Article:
Line 20: Line 69:
 
|{{RatingsVC|name=}}
 
|{{RatingsVC|name=}}
 
|-
 
|-
 +
|[[Tower Toppler]]
 +
|1987
 +
|Platform
 +
|NA/PAL
 +
|{{RatingsVC|name=}}

Revision as of 20:29, 1 September 2010

The Commodore 64 is an 8-bit home computer introduced by Commodore International in January 1982. Volume production started in the spring of 1982, with machines being released on to the market in August at a price of US $595[1][2]. Preceded by the Commodore VIC-20 and Commodore MAX Machine, the C64 features 64 kilobytes (65,536 bytes) of memory with sound and graphics performance that were superior to IBM-compatible computers of that time. It is commonly known as the C64 or C=64 (after the graphic logo on the case) and occasionally as the CBM 64 (for Commodore Business Machines), or VIC-64[3] It has also been affectionately nicknamed the "breadbox" and "bullnose" due to the shape and color of the first version of its casing[citation needed].

During the C64's lifetime, sales totaled 17 million units, making it the best-selling single personal computer model of all time.[4] For a substantial period of time (1983–1986), the C64 dominated the market with between 30% and 40% share and 2 million units sold per year[5], outselling the IBM PC clones, Apple Inc. computers, and Atari 8-bit family computers. Sam Tramiel, a former Atari president and the son of Commodore's founder, said in a 1989 interview "When I was at Commodore we were building 400,000 C64s a month for a couple of years."[6]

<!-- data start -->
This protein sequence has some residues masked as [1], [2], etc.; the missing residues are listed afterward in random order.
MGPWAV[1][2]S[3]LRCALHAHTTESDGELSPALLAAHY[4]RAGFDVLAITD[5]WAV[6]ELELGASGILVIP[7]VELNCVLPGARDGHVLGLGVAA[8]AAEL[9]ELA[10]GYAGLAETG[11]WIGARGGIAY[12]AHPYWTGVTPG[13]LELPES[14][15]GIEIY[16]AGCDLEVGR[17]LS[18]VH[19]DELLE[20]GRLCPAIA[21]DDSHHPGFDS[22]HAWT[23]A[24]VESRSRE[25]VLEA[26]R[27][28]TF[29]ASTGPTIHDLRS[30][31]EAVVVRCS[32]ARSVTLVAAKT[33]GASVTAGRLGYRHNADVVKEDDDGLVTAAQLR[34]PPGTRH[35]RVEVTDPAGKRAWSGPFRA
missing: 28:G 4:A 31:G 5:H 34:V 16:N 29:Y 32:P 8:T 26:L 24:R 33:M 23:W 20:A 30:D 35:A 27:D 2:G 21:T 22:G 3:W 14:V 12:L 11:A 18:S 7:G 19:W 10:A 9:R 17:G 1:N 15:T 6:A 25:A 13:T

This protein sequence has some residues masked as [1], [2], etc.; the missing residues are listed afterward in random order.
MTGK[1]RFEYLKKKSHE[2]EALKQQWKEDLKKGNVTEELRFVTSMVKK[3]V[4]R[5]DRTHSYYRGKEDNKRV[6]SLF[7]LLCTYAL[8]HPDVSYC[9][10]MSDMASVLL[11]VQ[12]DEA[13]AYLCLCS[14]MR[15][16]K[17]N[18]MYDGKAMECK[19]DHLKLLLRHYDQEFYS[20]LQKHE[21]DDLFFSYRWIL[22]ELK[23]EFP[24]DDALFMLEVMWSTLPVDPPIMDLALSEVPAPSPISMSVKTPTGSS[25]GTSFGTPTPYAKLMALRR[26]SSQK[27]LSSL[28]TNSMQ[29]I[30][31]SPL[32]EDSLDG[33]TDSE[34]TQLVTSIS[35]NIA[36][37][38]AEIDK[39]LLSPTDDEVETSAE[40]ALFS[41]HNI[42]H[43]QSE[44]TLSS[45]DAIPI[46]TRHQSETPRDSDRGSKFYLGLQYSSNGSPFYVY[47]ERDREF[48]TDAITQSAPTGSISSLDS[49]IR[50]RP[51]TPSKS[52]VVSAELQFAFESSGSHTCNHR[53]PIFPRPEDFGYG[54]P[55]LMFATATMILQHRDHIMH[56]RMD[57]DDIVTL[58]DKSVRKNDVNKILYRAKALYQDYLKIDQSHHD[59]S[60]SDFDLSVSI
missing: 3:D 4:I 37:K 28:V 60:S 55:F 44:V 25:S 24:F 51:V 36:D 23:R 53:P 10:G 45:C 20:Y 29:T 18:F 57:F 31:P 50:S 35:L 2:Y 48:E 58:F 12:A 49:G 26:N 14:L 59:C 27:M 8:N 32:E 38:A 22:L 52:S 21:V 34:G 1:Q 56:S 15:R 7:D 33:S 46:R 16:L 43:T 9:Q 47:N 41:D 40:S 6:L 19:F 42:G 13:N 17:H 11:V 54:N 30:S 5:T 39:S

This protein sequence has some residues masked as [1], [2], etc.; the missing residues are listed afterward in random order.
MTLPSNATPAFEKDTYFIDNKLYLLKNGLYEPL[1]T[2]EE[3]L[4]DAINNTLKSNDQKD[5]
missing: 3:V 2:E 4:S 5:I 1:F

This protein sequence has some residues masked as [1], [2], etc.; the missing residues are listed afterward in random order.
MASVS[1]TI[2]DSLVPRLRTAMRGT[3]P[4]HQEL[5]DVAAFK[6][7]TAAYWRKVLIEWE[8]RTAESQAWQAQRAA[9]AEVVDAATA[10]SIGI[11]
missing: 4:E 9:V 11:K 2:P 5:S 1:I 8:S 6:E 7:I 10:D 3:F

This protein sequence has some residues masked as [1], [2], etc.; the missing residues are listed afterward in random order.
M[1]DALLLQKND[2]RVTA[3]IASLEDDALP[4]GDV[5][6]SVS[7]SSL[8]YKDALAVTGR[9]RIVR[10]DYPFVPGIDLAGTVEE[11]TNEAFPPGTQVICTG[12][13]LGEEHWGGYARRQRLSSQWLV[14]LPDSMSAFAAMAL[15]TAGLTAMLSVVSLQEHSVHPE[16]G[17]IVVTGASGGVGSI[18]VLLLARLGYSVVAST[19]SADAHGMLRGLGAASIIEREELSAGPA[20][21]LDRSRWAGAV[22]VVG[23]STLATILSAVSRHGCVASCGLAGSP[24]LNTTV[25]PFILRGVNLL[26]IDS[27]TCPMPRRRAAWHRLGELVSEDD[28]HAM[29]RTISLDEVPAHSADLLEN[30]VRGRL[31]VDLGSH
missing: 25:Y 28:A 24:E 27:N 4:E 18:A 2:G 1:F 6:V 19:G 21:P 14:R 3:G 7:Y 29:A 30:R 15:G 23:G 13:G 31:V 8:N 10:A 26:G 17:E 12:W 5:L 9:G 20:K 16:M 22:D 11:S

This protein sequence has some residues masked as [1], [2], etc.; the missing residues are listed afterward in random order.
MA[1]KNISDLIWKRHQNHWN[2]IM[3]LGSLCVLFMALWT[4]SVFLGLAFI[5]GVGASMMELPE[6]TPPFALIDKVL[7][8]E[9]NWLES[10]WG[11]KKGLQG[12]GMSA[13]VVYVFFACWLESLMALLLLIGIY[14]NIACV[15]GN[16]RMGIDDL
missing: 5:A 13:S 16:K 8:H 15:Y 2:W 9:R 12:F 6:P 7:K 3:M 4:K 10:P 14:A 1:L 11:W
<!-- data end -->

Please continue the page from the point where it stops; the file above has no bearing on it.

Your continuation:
Part of its success was because it was sold in retail stores instead of electronics stores, and also because these machines can be directly plugged into an existing home television without any modifications. Commodore produced many of its parts in-house to control supplies and cost. It is sometimes compared to the Ford Model-T automobile for bringing a new technology to middle-class households via creative mass-production[7].

Approximately 10,000 commercial software titles were made for the Commodore 64 including development tools, office applications, and games[8]. Various C64 emulators allow anyone with a modern computer, or a compatible game console, to run these programs today. The machine is also credited with popularizing the computer demo scene. The C64 is still used today by some computer hobbyists[9].

Since 28 March 2008, Commodore 64 games have been available to buy through Nintendo's Virtual Console service in Europe; the first games available were Uridium and International Karate[10][11]. Later, on February 23, 2009, the Commodore 64 section was launched in North America with the first three titles, International Karate, The Last Ninja and Pitstop II. A C64 emulator application with classic games also appears on Apple Inc.'s App Store.



Compatibility Description
Stars5.png Perfect: No issues at all!
Stars4.png Playable: Runs well, only minor graphical or audio glitches. Games can be played all the way through
Stars3.png Starts: Starts, maybe even plays well, but crashes or major graphical/audio glitches
Stars2.png Intro/Menu: Hangs/crashes somewhere between booting and starting
Stars1.png Broken: Crashes when booting
Stars0.png Unknown: Has not been tested yet
Region indicator Region description
AU Australia
CA Canada (NTSC /w French translation)
EU Europe, PAL/SECAM territories
JP Japan and Asia (NTSC-J)
KO Korea
NA North America and NTSC territories
RU Russia


Template:CompactTOC8

Title Year Genre Region Compatibility
Boulder Dash 1984 Arcade NA Template:RatingsVC
California Games 1987 Sports NA/PAL Template:RatingsVC
Cybernoid: The Fighting Machine 1987 Shoot 'em up NA/PAL Template:RatingsVC
International Karate 1986 Vs. NA/PAL Template:RatingsVC
Last Ninja 2: Back with a Vengeance 1988 Action/Adventure NA Template:RatingsVC
Pitstop II 1985 Racing NA/PAL Template:RatingsVC
Summer Games II 1985 Sports NA/PAL Template:RatingsVC
The Last Ninja 1987 Action/Adventure NA/PAL Template:RatingsVC
Tower Toppler 1987 Platform NA/PAL Template:RatingsVC